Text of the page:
NEB ambition

The ultimate ambition of the New European Bauhaus is to achieve transformation. To do this, the NEB Compass has identified specific levels of ambition that outline the desired outcomes for each of the NEB values.

Action areas

These areas refer to the five key domains of intervention that CrAFt's New European Bauhaus Impact Model considers essential for guiding and evaluating complex urban initiatives.

Participation level

The participation level refers to the degree or extent to which individuals or groups are actively involved or engaged in a particular activity, project, or process. It assesses the depth of their involvement, contributions, and commitment, ranging from minimal or passive participation to active and dedicated participation.

NEB values

The New European Bauhaus (NEB) aims to promote the values of sustainability, aesthetics, and inclusion in the design and transformation of urban spaces. It emphasises the integration of environmental, social, and economic considerations to create harmonious and innovative living environments.

Implementation Stage

According to the Smart City Guidance Package, there are seven stages to plan and implement smart city projects. These stages propose a logical and coherent roadmap for city initiatives involving many stakeholders.

Seeds for a reflection on urban aesthetics and citizen behaviour

Raffaele, an architecture and engineering student in Bologna, reflects on the multidimensional nature of urban environments and the need for holistic approaches that integrate social, aesthetic, and cultural considerations in urban planning and development.


  • Societal shifts impact cities: Raffaele observes a rise in individualism, potentially leading to cities lacking social bonds due to an overemphasis on efficiency.
  • City distinctiveness: He highlights Bologna's unique potential as a city with a history of prioritising social aspects, making it an ideal place for innovative urban development.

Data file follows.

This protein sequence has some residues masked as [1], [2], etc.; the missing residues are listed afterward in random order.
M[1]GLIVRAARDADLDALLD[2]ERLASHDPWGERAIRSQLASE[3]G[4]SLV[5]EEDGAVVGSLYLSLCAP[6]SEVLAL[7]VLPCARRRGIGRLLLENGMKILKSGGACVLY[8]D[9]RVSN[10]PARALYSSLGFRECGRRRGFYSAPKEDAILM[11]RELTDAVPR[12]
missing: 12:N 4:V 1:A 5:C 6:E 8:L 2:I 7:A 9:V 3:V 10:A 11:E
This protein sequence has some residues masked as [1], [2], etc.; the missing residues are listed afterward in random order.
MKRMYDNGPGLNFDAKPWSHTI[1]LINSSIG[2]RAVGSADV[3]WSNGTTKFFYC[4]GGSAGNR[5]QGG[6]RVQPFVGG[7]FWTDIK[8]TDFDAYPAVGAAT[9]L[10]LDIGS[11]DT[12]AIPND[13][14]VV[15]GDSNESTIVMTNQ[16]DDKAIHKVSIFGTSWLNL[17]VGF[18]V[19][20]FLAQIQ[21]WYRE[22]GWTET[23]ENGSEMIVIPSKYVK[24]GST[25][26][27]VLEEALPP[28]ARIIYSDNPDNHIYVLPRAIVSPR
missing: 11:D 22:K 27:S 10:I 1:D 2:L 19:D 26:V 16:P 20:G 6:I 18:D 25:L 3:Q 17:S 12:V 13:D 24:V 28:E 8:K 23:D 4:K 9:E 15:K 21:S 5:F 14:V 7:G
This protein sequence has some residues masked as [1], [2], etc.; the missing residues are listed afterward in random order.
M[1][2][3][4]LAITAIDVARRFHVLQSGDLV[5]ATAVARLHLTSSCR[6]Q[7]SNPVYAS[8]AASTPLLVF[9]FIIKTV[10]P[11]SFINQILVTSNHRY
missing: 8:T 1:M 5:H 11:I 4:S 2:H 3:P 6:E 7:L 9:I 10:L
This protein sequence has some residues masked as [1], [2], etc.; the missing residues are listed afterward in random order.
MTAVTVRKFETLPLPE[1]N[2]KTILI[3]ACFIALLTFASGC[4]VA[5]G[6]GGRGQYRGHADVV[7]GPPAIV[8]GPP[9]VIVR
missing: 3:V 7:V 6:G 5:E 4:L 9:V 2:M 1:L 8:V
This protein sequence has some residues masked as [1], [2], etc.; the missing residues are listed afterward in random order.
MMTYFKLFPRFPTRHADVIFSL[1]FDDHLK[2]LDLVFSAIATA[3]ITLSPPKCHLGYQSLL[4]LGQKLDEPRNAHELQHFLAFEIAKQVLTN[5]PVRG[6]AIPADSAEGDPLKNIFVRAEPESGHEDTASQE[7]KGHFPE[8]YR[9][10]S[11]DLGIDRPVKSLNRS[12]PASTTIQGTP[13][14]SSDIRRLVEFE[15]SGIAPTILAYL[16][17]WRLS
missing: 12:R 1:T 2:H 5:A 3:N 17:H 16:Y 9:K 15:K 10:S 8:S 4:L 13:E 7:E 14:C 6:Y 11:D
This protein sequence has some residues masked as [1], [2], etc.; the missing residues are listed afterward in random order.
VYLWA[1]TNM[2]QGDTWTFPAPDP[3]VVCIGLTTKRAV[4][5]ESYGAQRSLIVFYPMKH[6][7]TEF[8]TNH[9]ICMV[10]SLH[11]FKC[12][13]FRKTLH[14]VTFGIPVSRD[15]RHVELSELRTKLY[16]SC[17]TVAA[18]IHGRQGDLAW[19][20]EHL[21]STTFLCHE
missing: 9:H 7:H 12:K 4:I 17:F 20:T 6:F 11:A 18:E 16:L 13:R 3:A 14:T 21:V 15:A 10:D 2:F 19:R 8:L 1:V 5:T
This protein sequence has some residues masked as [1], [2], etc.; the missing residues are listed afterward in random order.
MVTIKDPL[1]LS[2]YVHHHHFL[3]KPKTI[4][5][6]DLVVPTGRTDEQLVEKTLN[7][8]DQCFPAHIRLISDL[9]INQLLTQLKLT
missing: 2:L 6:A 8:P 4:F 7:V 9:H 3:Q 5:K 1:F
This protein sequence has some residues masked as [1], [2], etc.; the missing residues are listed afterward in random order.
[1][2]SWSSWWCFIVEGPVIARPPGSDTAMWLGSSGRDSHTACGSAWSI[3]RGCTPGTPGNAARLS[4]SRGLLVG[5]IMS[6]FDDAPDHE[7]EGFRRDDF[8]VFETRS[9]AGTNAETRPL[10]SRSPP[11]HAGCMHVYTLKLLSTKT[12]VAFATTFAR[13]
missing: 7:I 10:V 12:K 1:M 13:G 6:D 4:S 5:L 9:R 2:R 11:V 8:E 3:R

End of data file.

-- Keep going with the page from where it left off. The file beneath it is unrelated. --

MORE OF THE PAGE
• Role of art in urban spaces: Raffaele recognises the importance of art and aesthetics in fostering social connections, noting their impact on citizen behaviour and community trust.

I’m Raffaele, an architecture and engineering student at Alma Mater Studiorum-University of Bologna. I have resided in Bologna for the past three years, and this year, I had the opportunity to participate in the CrAFt project during my apprenticeship.

From my perspective, contemporary society is experiencing an excess of individualism, potentially transforming cities into places lacking social connections and vitality. This may not solely be an individual choice but rather a consequence of an excessive focus on the efficiency of the city, occasionally neglecting social and aesthetic aspects.

Fortunately, each city possesses its unique atmosphere. In my limited experience, Bologna has distinct potential. I was pleased to discover that it was selected as a CrAFt Sandbox City, with the pilot case study being cultural space DumBo.

Bologna, with its history of utilising various approaches that prioritise social aspects, is an ideal city to set new goals. Being a university town and the birthplace of divergent thought, Bologna provides an excellent environment in which to apply CrAFt ideas and experiment with creating new life models.

Particularly, DumBo is a captivating place, representing a notable example of temporary urban regeneration. Once an abandoned railway yard of Ferrovie dello Stato (FS), it has transformed into a space where new social dynamics flourish daily, hosting many cultural and artistic events.

My research focused on cultural sustainability, and at DumBo, I was intrigued by the murals adorning the walls of this expansive space. I sought to understand how people engage with these artworks and how interpersonal connections are fostered here.

The lesson I derived from my research is that fostering sociality and culture necessitates attention to aesthetic qualities in a space. The absence of such attributes defines citizen behaviour, leading to a reluctance to trust institutions, other people, and the city.

Looking ahead, I aspire to delve deeper into the relationship between art and people, viewing urban issues differently. I remain optimistic about the solutions proposed by CrAFt and finding them feasible and targeted. However, my concern lies in whether other realities are prepared for this change. Fortunately, in Bologna, some entities already share similar values to those of the New European Bauhaus, fostering hope that future collaborations will strengthen the network. Unity is strength!

Written by Raffaele Tommaso Isernia
Copy edited by Jose Rodriguez
Photos by 

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NEB Values

Participation level

Implementation stage

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